Already in bottles we tasted:

2005 Zinfandel: $26. Old vines (really old, planted in the 1890s!). Smoky, chocolate, blackberries, a bit of reddish fruit, tart. Took home two bottles, one for us and one for our neighbors who kindly took in our mail for us while we were gone.

2005 Escuro: $26. Strawberry, herby leather, blueberries.

2006 Fresco: 22% Alvarelhao, 21% Tempranillo, 21% Tinto Cao, 20% Peloursin, 16% Carignan. Cedar, big berries, red fruit, mint.

2005 Petite Sirah: Blueberry cream, pie, tasty, one of my favorites. I wanted to take more home, of this in particular, but Matt was giving me the: it's only noon and you've already bought enough wine look...

2007 Sauvignon Blanc: Only tasted this briefly before we were whisked away for a barrel tasting, but this was my kind of Sauvignon Blanc. Green pepper, grapefruit, tart, crisp, lip smacking acidity.

We walked away from David Coffaro with purple lips and stained teeth, but having tasted some great wine. I am very much looking forward to my futures case arriving in the mail and I will of course post reviews of those bottles as we consume them. It'll be fun to see how the bottled wine compares to my (brief) barrel notes!

On a Domaine547 kick

April 7, 2008
I recently got around to finishing up all but one of the last 6 wines I purchased from Domaine547 in my quest to search out some new and interesting grapes from countries I tend not to turn to frequently. This wine fell squarely in both categories, I rarely drink wine from Portugal (mainly because not much is carried in my local stores) and I had never even heard of the grape!

The wine was a
2006 Quinta do Alqueve Fernao Pires, from the Ribatejo DOC in Portugal. It's a white wine that clocks in at 13% alcohol by volume, has a real cork closure, and cost me $9.99 from Domaine547 (apparently I'm also on a bargain wine kick!).

The best way that I can think of to describe this grape, the Fernao Pires grape, is that it seems like a cross between Sauvignon Blanc and Viognier. It's crisp and refreshing like the Sauvignon Blanc, but has the aromatics and slightly heavier oily characteristic of a Viognier.

On the nose I found citrus, lemon, pineapple, and peach. In the mouth, the wine was heaver than I expected from the nose, and slightly oily, like the mouthfeel I expect from Viognier. Crisp citrus showed up front with heavier ripe peaches dominating the finish. I mostly found lemon and lime.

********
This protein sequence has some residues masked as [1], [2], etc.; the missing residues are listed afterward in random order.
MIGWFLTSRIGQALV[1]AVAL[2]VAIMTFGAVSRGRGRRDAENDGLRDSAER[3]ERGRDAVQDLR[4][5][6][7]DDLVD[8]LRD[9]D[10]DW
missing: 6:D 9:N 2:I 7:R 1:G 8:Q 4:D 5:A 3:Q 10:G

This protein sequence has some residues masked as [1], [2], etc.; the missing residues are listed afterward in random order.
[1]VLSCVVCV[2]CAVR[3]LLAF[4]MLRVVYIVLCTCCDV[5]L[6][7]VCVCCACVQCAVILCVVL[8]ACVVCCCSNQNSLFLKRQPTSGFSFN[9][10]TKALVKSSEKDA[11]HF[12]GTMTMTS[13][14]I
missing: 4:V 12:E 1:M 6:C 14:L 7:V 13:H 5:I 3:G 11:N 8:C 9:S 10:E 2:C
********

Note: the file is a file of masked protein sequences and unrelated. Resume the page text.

Overall the wine was dry with good structure. I served it with crab legs, the first we've had in a while, and it was a great match. I do love a good Sauvignon Blanc with my crab legs, and since this wine reminded me a bit of Sauvignon Blanc, it makes sense as a pairing for me. This is definitely not one to be missed at this price point, especially if you are into trying out new types of wine!

Homage to Pinotage

April 6, 2008

*Disclaimer: I received this wine as a sample from Bottlenotes.

Or rather, to a Pinotage/Shiraz blend. I received this wine quite a while ago as a part of a blogger trial of Bottlenotes. For the trial, I was given a credit at Bottlenotes which I could use to try out any of their wineclubs. I chose the Dinner Party club, and received this Pinotage/Shiraz in a shipment along with a bottle of Petite Sirah Port that I have yet to try.

The wine was a 2006 Seven Sisters "Dawn" Pinotage/Shiraz from South Africa. It can be purchased from Bottlenotes for $14.99. It had a real cork closure, clocked in at 14.5% alcohol by volume, and was a blend of 60% Pinotage/40% Shiraz.

This wine was honestly fabulous. It's been a few months since I drank it, but I can still remember what it tasted like, and what an incredible value it was. I'd never had a Pinotage before and I was happy to try one and was delighted to find a new grape to love. I will certainly seek out Pinotage again.

The nose of the wine was plummy and spicy. Dark black fruit shone through, with pepper and earth. Vanilla cream emerged after some time in the glass. The wine was very fruity on the nose, while being dark with smoke and earth at the same time. In the mouth I found plums, dark fruit, blackberries, and earth. The wine was tannic, it needed some time to air, but after an hour was completely smoothed out and kept evolving.

An excellent value for the price.

Tempranillo (Tem prawn eee yo)

April 4, 2008
I purchased this wine a few months ago in a 6 pack of interesting wines I ordered from Domaine547 in my search for different things to review. The wine was a 2006 Dehesa Gago Tempranillo from Toro, Spain. The wine cost me $12.99 (a steal), had a real cork closure and clocked in at 14.5% alcohol by volume. I also want to try the Tinto de Toro that Domaine547 has available from the same producer!

The nose of the wine showed currants, dark cherries, and pepper. The nose was slightly sweet smelling and very fruity. In the mouth I found blueberry, currants, dark fruit, and spices.